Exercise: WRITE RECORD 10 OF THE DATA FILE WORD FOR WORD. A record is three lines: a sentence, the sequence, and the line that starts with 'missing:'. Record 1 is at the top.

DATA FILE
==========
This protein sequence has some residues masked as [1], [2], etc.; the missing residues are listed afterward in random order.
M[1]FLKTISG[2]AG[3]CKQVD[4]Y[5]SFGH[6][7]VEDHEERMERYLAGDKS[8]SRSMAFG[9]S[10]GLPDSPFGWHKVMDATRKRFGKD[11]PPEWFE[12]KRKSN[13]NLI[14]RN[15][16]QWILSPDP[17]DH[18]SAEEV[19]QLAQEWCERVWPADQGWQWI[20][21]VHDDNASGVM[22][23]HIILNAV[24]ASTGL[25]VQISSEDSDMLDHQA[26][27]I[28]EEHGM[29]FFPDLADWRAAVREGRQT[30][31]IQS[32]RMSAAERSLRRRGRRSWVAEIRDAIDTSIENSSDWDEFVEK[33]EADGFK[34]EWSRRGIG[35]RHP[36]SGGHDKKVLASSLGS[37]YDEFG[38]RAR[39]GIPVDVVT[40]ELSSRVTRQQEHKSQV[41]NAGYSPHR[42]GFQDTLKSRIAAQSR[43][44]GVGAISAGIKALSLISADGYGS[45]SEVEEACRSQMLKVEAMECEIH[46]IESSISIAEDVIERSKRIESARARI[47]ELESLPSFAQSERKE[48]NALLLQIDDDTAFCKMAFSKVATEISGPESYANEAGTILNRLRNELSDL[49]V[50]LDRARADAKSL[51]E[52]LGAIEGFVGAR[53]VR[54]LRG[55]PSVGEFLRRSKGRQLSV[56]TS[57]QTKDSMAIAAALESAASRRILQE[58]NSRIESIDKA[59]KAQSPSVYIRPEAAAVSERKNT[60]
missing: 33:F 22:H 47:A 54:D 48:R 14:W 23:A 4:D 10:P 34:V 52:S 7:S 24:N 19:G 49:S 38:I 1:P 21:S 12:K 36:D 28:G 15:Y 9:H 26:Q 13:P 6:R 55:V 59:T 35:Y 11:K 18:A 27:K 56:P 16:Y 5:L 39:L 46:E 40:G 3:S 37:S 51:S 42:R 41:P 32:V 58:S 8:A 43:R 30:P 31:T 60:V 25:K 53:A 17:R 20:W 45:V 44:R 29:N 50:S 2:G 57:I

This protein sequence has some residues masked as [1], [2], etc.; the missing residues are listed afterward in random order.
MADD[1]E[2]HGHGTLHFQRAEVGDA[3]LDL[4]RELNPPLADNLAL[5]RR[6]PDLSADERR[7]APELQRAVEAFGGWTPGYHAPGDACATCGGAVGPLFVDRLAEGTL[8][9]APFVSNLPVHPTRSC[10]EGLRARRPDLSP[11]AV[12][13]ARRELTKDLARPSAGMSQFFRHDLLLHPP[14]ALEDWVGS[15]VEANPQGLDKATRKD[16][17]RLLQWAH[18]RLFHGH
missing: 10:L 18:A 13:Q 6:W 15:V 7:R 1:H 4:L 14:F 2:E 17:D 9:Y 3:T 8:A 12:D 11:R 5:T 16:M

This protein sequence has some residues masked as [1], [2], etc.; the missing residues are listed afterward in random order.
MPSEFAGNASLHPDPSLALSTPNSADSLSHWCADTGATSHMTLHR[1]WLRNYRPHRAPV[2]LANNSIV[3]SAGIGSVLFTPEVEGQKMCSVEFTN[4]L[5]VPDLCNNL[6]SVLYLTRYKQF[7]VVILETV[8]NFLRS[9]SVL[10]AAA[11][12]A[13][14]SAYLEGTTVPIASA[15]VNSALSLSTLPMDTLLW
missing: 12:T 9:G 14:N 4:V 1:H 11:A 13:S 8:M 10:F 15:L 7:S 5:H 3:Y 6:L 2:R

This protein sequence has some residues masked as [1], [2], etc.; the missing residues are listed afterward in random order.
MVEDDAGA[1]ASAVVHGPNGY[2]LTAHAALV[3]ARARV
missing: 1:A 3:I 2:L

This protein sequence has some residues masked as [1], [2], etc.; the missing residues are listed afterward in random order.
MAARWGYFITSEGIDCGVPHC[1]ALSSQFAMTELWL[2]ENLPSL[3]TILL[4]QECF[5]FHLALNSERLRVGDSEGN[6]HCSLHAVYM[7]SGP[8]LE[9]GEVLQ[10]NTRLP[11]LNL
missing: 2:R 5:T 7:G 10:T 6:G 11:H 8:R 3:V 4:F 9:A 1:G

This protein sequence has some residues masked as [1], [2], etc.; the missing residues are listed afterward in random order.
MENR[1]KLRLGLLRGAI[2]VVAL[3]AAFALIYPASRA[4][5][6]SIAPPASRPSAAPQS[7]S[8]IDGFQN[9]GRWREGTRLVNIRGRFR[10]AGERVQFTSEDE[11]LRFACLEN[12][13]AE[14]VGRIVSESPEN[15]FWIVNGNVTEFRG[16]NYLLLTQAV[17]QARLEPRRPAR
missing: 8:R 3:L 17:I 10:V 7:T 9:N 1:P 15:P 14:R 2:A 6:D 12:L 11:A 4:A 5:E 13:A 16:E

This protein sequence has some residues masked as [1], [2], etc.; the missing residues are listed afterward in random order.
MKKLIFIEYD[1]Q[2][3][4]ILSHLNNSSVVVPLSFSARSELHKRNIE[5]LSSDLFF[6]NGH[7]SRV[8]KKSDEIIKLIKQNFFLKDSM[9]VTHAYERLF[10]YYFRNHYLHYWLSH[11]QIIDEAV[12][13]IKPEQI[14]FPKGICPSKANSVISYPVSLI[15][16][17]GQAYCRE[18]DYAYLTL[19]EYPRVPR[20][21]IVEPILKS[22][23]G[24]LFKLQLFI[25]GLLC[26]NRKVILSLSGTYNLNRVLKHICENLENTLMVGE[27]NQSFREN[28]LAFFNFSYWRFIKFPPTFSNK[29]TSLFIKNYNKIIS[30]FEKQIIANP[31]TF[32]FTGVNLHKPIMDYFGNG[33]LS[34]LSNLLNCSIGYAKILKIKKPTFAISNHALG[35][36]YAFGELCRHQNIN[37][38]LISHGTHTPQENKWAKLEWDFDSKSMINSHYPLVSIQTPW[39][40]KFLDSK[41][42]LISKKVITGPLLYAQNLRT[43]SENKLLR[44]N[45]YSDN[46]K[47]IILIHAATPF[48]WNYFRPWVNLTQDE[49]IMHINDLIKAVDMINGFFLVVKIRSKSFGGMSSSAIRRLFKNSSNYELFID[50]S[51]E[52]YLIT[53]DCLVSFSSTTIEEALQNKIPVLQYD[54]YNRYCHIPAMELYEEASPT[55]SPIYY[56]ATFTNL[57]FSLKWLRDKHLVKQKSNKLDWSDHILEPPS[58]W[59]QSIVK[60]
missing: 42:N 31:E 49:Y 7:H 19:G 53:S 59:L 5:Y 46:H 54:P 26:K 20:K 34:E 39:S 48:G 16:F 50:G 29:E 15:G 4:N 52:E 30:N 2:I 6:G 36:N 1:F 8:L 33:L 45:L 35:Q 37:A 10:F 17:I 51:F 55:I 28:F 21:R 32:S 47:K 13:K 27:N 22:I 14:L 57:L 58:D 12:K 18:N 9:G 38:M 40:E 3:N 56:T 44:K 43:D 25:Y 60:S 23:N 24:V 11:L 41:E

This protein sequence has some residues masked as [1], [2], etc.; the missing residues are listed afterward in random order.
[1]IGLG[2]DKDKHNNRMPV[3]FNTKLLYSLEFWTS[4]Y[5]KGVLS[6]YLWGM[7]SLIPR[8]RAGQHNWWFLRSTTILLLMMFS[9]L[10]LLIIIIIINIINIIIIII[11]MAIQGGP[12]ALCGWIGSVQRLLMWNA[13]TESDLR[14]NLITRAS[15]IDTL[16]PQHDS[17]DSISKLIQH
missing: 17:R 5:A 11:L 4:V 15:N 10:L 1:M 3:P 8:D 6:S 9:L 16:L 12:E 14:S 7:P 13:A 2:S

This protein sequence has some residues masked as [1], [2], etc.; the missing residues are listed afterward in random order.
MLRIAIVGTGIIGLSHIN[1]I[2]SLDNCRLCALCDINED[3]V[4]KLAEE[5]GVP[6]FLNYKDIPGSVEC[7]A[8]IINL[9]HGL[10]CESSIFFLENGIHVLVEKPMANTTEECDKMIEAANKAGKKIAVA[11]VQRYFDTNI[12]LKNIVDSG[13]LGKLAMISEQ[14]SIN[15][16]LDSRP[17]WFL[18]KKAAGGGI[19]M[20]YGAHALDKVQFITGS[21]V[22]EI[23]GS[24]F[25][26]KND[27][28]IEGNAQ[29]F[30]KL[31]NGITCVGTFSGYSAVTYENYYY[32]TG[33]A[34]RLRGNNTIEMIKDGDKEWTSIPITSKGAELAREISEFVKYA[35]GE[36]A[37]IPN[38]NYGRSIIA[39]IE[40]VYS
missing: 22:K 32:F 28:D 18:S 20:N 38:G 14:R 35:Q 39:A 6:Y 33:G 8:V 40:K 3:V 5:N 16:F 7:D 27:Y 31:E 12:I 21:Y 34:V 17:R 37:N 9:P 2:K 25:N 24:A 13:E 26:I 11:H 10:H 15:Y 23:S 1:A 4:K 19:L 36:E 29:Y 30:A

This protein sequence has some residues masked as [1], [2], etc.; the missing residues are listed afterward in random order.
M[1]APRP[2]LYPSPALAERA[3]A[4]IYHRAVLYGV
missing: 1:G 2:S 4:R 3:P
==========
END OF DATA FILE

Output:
This protein sequence has some residues masked as [1], [2], etc.; the missing residues are listed afterward in random order.
M[1]APRP[2]LYPSPALAERA[3]A[4]IYHRAVLYGV
missing: 1:G 2:S 4:R 3:P